Pandemic Production, One Year Later: June Lien, Founder, Liendani Creative
Then: “It’s like the 1920s business world. We do whatever we can.”
Now: “When there’s nothing to do, you figure out what you really want to do with your life.”
2020 was going to be the year where everything fell into place for June Lien. Her marketing consulting firm, Liendani Creative, was entering its fifth year of business. Lien had begun the process of shifting her business model toward working with the state of Texas and signing more long-term contracts. In January, she told her husband that soon she would be making enough that he might be able to quit his job. Then, in March, the state of Texas shut down, and most of Lien's contracts effectively went cold. "On the fifth anniversary, the business just died," she lamented.
Lien estimates that during the pandemic, her family lost around 60% of their income, between her and her husband. It became clear very early on that with the restrictions on in-person production – especially within the health care market, which she specializes in – that she would need to begin looking for another source of income. In August, she started a position at global technology firm Red Cape Company as a Digital Strategy Manager: Lien was hired to help transition their platform from mainly in-person to online.
The pandemic also offered Lien the opportunity to reflect personally. The resurgence of the Black Lives Matter movement in June 2020 and the rise in anti-Asian violence motivated Lien to look for ways she could become involved locally. Lien is an immigrant from Vietnam, and her husband is Indian American, and they are both intimately cognizant of the ways that race can be a constant impediment to the American identity. This pushed her into more local activist work, including volunteering as a grant reviewer for All Together ATX. In this role, she reviewed grant applications for people hit hardest by the pandemic, which gave her a better understanding of the impact of a disaster on low-income and non-white communities in Austin.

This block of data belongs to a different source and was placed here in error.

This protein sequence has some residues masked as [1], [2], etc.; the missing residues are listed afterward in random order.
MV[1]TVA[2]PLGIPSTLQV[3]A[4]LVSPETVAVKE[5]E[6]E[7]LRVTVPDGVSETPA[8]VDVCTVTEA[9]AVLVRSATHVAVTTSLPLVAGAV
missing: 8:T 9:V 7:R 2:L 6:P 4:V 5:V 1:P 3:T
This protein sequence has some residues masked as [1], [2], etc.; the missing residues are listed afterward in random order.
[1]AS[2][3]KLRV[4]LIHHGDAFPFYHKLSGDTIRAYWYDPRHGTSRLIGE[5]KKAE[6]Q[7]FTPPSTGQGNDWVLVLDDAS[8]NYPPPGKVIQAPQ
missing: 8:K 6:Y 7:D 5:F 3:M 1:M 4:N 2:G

She has also taken this time to focus on writing a novel based on her relationship with her husband, which her parents disapproved of because of their racial divide. She started a 12-week novel-writing course in June and aims to finish her first draft in August.
Ultimately, the past year has been one of restructure and reflection for Lien. Other than occasionally assisting in remote production for video shoots, Liendani Creative has lain mostly dormant since its fifth birthday. Letting go of her business has given her the opportunity to reassess what is important to her, like her family. This year, her son turned 7, and Lien says she will never forget the time she spent with him riding bikes and splashing in streams to beat the heat, taking a break from the chaos and uncertainty that surrounded her.
"When in our lifetimes do we have our big giant pause to figure out what to do next and what's important?" she asks. "When there's nothing to do you figure out what you really want to do with your life."
Read our original 2020 interview with June Lien here.